Posters

Oxford Symposia - 2nd Annual

OLIGO 2016 OXFORD:

Antisense & Therapeutic Nucleic Acids

06 April 2016, St Hilda's College, Oxford, UK

Twitter: @LPMHealthcare, #OligoOxford

Posters and guidelines

Guidelines for poster preparation

Please prepare your poster in A1 portrait format (59cm wide x 84cm long). Do not laminate your poster, or use heavy material to print your poster. Further information about poster sizes can be found on the following link:

http://tinyurl.com/y7bf

Posters larger than A1 will only be displayed subject to the availability of space.

Maximum capacity 10 A1 potrait posters

Please ensure you have appropriate permissions for the publication of your abstract from the original copyright holders. Should you wish your abstract not to be published, please notify us in writing at the time of abstract submission.

>>Where can I print my poster in Oxford?

Posters will be displayed for the full duration of the symposium.

Accepted posters

(Presenters in Bold)

If your abstract has been accepted for presentation but it does not appear in the list below, please let us know as soon as possible by email on Oligomer@LPMHealthcare.com.


Efficient delivery of antisense agents using endocytic back fusion

Paul D. R. Dyer1, Susan A. Shorter1, Alex S. Gollings1, Monique M. A. Patrick1, Mark Eccleston2, Simon C. W. Richardson1

1 IDS laboratory, Faculty of Engineering and Science, University of Greenwich, Kent, UK,
2 Oncolytika Ltd., 1 The Furs, Eli, Cambridge, UK

Ineffectual cytosolic delivery and vector toxicity contribute to the limited use of antisense oligonucleotides (ASOs) as therapeutics. Anthrax toxin (Atx) requires cytosolic access, attenuation is facile, and it has been used here as part of a novel ASO delivery system, inhibiting Syntaxin5 (Synt5) expression. The conjugation of ASOs was achieved via the in-frame fusion of the S. cerevisiae DNA binding protein (GAL4) to an attenuated truncation of Atx lethal factor (LFn). Microscopic examination revealed that Texas-Red labeled analogues of LFn-GAL4 could be readily visualized in the cytosol, distribution diminished over a 24h period peaking at 4h. This observation was supported by subcellular fractionation, where epitope labeled LFn-GAL4 was readily detected in a crude cytosolic fraction as described by a variety of cytosolic (LDH) integral membrane (LAMP1) and peripheral membrane (EEA1) immunological markers…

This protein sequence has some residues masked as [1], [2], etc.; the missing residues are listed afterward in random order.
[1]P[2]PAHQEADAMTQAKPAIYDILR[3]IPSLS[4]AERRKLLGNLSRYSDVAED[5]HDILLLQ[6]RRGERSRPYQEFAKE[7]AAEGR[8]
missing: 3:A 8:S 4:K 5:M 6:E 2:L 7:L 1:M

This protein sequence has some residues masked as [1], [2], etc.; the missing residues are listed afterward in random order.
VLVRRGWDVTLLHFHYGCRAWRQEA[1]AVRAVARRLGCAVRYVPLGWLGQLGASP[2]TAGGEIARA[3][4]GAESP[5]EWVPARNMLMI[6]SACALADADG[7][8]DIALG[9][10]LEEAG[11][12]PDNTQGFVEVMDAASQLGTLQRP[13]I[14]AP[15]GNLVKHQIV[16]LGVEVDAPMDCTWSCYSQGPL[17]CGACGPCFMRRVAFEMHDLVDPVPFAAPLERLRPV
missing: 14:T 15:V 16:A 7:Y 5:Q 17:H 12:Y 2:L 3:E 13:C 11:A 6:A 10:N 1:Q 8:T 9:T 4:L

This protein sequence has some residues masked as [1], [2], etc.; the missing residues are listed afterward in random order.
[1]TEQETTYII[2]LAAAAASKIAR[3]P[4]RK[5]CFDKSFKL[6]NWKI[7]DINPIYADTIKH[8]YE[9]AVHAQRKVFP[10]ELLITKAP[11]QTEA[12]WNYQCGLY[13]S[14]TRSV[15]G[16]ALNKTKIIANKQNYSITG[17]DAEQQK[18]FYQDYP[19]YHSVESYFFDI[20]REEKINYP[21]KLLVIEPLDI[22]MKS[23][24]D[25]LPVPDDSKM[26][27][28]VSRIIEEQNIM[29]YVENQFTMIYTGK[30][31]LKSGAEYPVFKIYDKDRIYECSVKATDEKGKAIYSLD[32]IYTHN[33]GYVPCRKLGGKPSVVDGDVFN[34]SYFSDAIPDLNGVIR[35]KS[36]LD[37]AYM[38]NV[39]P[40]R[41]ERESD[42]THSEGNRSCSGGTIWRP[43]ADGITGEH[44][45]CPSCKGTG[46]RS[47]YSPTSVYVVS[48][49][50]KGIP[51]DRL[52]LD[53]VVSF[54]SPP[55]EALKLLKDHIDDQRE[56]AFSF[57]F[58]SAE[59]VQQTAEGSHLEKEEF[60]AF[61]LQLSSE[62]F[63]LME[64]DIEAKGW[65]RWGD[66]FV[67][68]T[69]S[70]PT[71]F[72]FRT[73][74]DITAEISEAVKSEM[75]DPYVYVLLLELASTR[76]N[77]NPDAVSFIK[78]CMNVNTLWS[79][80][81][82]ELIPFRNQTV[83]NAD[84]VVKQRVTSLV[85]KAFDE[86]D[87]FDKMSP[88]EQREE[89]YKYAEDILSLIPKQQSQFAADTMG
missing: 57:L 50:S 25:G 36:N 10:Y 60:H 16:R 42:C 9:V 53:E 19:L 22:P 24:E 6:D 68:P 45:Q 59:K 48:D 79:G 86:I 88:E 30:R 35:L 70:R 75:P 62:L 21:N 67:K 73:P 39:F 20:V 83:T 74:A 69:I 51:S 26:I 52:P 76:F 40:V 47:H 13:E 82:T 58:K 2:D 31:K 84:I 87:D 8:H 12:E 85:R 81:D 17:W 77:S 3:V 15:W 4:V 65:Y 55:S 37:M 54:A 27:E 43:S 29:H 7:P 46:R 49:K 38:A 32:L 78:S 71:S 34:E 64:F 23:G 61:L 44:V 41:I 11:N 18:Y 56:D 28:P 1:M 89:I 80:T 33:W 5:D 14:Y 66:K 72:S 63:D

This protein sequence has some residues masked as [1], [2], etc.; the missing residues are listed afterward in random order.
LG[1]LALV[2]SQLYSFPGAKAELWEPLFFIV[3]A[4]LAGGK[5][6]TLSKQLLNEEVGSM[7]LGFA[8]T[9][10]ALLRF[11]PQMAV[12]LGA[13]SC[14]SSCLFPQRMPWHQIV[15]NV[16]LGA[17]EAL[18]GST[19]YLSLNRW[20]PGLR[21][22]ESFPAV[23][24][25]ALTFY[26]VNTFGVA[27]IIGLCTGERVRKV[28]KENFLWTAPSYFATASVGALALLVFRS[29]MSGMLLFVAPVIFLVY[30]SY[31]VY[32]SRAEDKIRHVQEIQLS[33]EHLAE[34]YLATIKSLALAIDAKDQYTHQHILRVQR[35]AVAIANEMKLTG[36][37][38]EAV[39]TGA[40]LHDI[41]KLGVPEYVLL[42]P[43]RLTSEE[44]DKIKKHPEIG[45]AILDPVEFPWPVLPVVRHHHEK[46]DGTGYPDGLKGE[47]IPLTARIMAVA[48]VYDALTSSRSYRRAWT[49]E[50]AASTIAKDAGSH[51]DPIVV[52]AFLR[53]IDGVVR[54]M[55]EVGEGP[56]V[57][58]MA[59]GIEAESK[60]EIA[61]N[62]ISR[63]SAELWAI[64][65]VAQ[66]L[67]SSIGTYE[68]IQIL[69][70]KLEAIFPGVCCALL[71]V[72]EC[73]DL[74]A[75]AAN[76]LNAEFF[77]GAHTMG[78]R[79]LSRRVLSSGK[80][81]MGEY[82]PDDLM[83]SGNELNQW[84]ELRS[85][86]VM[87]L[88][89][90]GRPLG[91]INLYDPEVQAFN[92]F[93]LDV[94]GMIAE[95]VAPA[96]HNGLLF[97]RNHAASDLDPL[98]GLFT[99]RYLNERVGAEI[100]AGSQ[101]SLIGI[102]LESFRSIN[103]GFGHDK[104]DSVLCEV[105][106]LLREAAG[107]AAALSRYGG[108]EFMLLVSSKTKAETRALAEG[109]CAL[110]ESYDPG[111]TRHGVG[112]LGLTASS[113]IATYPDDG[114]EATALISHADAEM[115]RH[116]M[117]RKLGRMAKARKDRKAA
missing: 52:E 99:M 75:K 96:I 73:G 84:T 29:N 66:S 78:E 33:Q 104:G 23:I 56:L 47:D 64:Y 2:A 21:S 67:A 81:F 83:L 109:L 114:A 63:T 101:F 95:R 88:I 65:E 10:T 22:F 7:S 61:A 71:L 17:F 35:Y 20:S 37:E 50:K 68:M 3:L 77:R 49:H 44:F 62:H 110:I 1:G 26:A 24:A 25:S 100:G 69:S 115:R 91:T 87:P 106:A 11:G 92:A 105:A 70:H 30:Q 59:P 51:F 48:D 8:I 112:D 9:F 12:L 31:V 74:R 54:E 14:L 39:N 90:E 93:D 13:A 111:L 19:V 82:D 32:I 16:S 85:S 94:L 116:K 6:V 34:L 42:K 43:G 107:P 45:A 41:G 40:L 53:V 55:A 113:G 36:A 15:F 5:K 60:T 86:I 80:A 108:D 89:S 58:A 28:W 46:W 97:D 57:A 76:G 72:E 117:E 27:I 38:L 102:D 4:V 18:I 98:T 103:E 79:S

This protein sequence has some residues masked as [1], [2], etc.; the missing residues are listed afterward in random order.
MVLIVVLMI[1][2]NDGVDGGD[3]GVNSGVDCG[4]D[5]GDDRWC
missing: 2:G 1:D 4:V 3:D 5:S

Functionalising DNA nanostructures with aptamers for molecular recognition and dynamic response

Marco S L Tang1, Maia Godonoga2, Andrew B Kinghorn1, Yee-Wai Cheung1, Jonathan Heddle3

and Julian A. Tanner1

School of Biomedical Sciences, Li Ka Shing Faculty of Medicine, University of Hong Kong, Hong Kong
2 RIKEN, Saitama, Japan
3 Malapolska Centre of Biotechnology, Jagiellonian University, Krakow, Poland

DNA aptamers are useful tools for molecular recognition which can be simply integrated into DNA nanostructures for molecular recognition with various potential applications in therapeutics and diagnostics. Here, we present integration of aptamers specific for the malaria biomarker Plasmodium falciparum lactate dehydrogenase into DNA origami scaffolds. Integrated aptamers can capture target biomarker as evidenced by atomic force microscopy (AFM). The captured protein retains enzymatic activity and was observed dynamically using high-speed AFM…